The animal kingdom also has a strong contender for the high jump: The snakehead fish can leap 13 feet (4 m) out of the water, easily snatching the medal from athlete Javier Sotomayor, who jumps to 8 feet (2.45 m).

Even Olympic weightlifters would have to contend with some fierce competition from the African elephant, which can lift 661 pounds (300 kilograms) with its trunk and carry 1,807 pounds (820 kg), the grizzly bear, which can tote some 1,003 pounds (455 kg), and the gorilla, which can lift a whopping 1,984 pounds (900 kg).

Humans are able to hold their breath underwater and undertake rudimentary locomotive swimming within weeks of birth, as an evolutionary response.

Swimming has been recorded since prehistoric times, and the earliest records of swimming date back to Stone Age paintings from around 7,000 years ago.

Ten feet in length (3.05 metres) and 220 pounds (99.8 kilograms) the sailfish is considered the fastest swimmer, clocked at 68 miles per hour (30.4 metres per second).

In a pool for a 200 metre race, the fish would finish in less than ten seconds. For comparison, Olympic gold-medalist Michael Phelps swims the 200-metre freestyle in about 1.4 minutes, which translates to 4.7 miles per hour (2.1 metres per second).

Animals have hunger drives too. But when we observe other species in the wild, we seldom see fat animals.

There is a natural food (or foods) that is perfect for every animal. When that food is available they eat it. And somehow they eat exactly the right number of calories to keep them lean and healthy.

If every animal has a natural diet, there must be one for humans. For most of human history, the vast majority of people ate plants because they could not afford meat, or it was simply not available.

People had no overeating problem. They ate until they were satisfied and then they stopped eating. A generation ago, most people throughout Asia, Africa and Latin America ate plant foods and were healthy and slender.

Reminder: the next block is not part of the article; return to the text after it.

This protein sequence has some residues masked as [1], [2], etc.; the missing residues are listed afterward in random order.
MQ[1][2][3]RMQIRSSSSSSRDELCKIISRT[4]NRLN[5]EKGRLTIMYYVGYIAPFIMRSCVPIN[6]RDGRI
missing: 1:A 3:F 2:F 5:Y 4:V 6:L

The Chinese ate many whole plant foods and few animal foods. They were not overweight. They took in 33 grams of fiber a day, compared to a U.S. average of 12 grams. The Chinese diet contained only 14.5% of its calories from fat, compared to the American diet average of 34 - 38%. It is easy for our bodies to store dietary fat, and the process doesn't burn many calories.

In terms of body temperature, thermoregulation in organisms runs along a spectrum from endothermy to ectothermy.

Endotherms create most of their heat via metabolic processes, and are colloquially referred to as warm-blooded. Ectotherms use external sources of temperature to regulate their body temperatures. They are colloquially referred to as cold-blooded despite the fact that body temperatures often stay within the same temperature ranges as warm-blooded animals.

Most humans will suffer hyperthermia after 10 minutes in extremely humid, 140-degree-Fahrenheit (60-degrees-Celsius) heat. Death by cold is harder to delimit.

A person usually expires when their body temperature drops to 70 degrees F (21 degrees C), but how long this takes to happen depends on how "used to the cold" a person is, and whether a mysterious, latent form of hibernation sets in, which has been known to happen.